The horrific suffering of the Syrian people must end. There are now nearly 2 million refugees who have fled Syria in an exodus whose scale has not been seen since the Rwanda genocide of 1994. Inside Syria, some 100,000 have died in their ongoing civil war, a recent 1,000 or so due to chemical weapons. The suffering must end. The United States government should have our full support in doing what it can to help ease or end the suffering. However, granting President Obama consent to wage war with Syria, even if you call that war an intervention, a limited strike with no boots on the ground, or simply a message, will not end the suffering in Syria, it will increase it significantly. Some possible outcomes after Obama knocks over the domino that is a U.S. missile strike in Syria were outlined in a recent article by Ann Wright, a 29 year US Army veteran and former US Diplomat who resigned in March, 2003 in opposition to the war on Iraq. Col. Wright posited the following:
· Syrian anti-aircraft batteries will fire their rockets at incoming U.S. missiles.
· Syria might also launch rockets toward the U.S. ally in the region—Israel.
· Israel would launch bombing missions on Syria as it has three times in the past two years and perhaps take the opportunity to launch an attack on Syria’s strongest ally in the region Iran.
· Iran, a country with a population of 80 million and has the largest military in the region untouched by war in the past 25 years, might retaliate with missiles aimed toward Israel and toward nearby U.S. military bases in Afghanistan, Turkey, Bahrain and Qatar.
· Iran could block the Straits of Hormuz and impede the transport of oil out of the Persian Gulf.
If even a portion of that scenario happens, how long do you think it is before Obama seeks authorization for boots on the ground? As residents of the United States of America; the concept of mission creep is so pervasive in our lives that it becomes almost invisible. Something we accept or condone with yellow ribbons, America flags on sticks made in china, and platitudes like “support the troops who die fighting to protect our freedom” when we know full well that our freedom is not now, nor has it been under assault. U.S troops kill, fight and die for the enrichment of the global elite, and advancement of a global neoliberal agenda working in direct concert with the seemingly immutable momentum of the military industrial complex.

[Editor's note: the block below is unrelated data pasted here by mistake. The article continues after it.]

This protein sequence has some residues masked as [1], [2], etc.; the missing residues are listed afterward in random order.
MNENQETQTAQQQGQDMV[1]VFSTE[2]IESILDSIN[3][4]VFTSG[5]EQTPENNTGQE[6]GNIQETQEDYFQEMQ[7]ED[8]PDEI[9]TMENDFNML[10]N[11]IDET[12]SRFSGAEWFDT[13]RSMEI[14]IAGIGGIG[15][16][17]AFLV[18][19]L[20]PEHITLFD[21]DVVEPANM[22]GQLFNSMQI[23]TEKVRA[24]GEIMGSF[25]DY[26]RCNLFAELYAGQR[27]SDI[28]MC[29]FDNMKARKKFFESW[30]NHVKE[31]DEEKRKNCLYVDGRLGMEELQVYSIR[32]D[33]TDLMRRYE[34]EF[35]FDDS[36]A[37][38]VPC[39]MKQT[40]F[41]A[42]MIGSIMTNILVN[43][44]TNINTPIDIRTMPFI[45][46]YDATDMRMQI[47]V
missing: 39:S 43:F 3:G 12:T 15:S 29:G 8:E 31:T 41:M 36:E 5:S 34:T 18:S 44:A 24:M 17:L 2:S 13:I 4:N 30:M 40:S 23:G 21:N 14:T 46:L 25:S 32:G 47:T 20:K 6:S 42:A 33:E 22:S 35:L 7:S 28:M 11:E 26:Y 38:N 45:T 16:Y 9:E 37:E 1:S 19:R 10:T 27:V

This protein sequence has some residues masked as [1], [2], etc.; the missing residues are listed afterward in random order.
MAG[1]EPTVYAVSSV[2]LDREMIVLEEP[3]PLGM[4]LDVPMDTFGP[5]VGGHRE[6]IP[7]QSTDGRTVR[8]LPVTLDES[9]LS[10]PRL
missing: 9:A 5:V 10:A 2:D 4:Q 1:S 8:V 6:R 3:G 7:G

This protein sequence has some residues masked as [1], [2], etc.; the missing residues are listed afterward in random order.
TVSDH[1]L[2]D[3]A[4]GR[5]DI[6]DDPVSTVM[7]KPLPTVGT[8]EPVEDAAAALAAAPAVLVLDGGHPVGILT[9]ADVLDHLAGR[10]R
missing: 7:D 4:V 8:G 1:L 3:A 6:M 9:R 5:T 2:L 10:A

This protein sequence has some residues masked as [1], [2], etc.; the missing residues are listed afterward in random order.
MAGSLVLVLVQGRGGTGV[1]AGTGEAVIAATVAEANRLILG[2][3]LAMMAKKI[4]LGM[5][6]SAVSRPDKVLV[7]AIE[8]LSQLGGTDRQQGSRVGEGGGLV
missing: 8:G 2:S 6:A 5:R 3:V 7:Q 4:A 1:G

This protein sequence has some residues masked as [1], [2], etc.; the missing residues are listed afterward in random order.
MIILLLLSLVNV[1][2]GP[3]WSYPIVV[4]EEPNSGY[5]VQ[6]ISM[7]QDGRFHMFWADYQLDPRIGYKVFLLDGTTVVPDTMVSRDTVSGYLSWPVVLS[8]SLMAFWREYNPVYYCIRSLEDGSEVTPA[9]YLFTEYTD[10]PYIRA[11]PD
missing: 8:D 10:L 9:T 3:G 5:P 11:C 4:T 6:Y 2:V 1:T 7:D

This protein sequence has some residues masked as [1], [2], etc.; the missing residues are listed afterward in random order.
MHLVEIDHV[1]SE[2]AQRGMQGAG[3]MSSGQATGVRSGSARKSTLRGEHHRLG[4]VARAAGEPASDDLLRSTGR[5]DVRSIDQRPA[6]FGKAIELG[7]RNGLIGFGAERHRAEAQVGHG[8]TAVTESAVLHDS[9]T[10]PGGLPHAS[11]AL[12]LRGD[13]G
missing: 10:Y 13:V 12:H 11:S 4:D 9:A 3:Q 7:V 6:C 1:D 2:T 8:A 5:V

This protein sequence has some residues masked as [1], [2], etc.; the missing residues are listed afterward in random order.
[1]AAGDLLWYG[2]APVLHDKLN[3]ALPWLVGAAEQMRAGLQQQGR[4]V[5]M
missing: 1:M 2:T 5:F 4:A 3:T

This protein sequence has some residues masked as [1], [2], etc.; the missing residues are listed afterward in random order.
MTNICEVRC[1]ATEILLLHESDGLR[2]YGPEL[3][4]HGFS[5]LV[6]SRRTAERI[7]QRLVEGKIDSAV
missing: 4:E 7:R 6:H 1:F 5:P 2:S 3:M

Once again, as Congress convenes on September 9th, the councils of government will be tasked with whether to spend our treasure, our weapons, and what tiny shred of ethical capital we have remaining in waging war on Syria. Obama’s case is clear, simple to understand, and contains an outrageous lie of omission.
In presenting to the people, Congress and the Global community the binary menu option of “stand by and do nothing” or “dive in and wage war”, President Obama has presented us with a loose-loose scenario. Ignored here are avenues of diplomacy that would pressure Russia and China to stop propping up Assad while offering in return the promise that our allies will stop supporting the rebels so that a cease-fire can be achieved and space be made for peace, as Mairead Maguire, a peace activist who recently returned from a peace delegation has said.
Also ignored on the wrong side of Obama’s red line the fact that we can seek prosecution of Assad under the chemical weapons protocol. As Kevin Zeese, Attorney General of the Green Shadow Cabinet and organizer at popular resistance writes:
“The most effective deterrent against the use of chemical weapons is not the mass bombing of Syria, an action that would be illegal under international law and counterproductive, but to use the international legal system that has been built since World War I and take legal action under the Chemical Weapons Convention.
Members of the Security Council should immediately pass a resolution referring the issue of the use of chemical weapons in Syria to the International Criminal Court. This would be an approach working within the framework of the rule of law to enforce the ban on chemical weapons that all members of the Security Council would agree on and would strengthen the international regimen that bans chemical weapons, rather than weaken it.”
U.S. citizens, as they urge their members of congress to withhold their authority, vested in that body by the Constitution, to wage war, should be adamantly against such a war because it will increase suffering in Syria. Fears have justifiably been raised that a mission creep will set in, and that once a step is taken by a giant like the US military machine in one direction, reversal is impossible. That truth is borne out by the fact that self-interest in Syria is itself a mission creep dating back at least as far as the 1953 CIA lead coup in Iran. Our interest in access to and exploitation of the regions oil is a generations long mission creep, and it is a mission that we must abort.